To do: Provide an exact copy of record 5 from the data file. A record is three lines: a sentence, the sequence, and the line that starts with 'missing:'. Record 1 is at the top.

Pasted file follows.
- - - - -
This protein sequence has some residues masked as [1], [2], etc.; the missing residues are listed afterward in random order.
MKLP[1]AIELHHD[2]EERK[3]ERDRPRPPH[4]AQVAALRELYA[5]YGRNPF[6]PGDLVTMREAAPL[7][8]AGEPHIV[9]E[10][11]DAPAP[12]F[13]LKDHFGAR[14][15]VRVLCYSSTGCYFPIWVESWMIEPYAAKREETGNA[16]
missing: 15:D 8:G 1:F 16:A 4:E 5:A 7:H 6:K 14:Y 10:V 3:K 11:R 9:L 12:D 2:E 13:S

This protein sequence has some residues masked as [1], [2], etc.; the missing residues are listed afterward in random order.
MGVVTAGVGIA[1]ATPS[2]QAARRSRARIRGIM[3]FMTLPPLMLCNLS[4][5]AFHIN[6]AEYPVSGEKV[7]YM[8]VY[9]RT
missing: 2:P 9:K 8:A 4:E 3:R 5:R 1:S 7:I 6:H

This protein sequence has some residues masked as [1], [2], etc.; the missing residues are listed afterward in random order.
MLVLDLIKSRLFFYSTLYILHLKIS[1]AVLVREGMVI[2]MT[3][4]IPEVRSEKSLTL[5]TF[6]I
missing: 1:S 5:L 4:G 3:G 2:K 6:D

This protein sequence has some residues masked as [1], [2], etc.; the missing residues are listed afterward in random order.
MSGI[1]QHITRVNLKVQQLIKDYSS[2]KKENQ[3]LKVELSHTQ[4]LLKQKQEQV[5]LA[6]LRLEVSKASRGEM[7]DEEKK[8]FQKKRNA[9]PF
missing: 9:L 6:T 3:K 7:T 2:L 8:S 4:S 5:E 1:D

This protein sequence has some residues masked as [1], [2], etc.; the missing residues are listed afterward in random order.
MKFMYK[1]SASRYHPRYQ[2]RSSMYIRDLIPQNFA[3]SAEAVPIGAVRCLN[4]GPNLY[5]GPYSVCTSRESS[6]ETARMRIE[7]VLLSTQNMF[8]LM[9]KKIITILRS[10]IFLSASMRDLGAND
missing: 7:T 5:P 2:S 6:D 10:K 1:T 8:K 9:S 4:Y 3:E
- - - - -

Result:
This protein sequence has some residues masked as [1], [2], etc.; the missing residues are listed afterward in random order.
MKFMYK[1]SASRYHPRYQ[2]RSSMYIRDLIPQNFA[3]SAEAVPIGAVRCLN[4]GPNLY[5]GPYSVCTSRESS[6]ETARMRIE[7]VLLSTQNMF[8]LM[9]KKIITILRS[10]IFLSASMRDLGAND
missing: 7:T 5:P 2:S 6:D 10:K 1:T 8:K 9:S 4:Y 3:E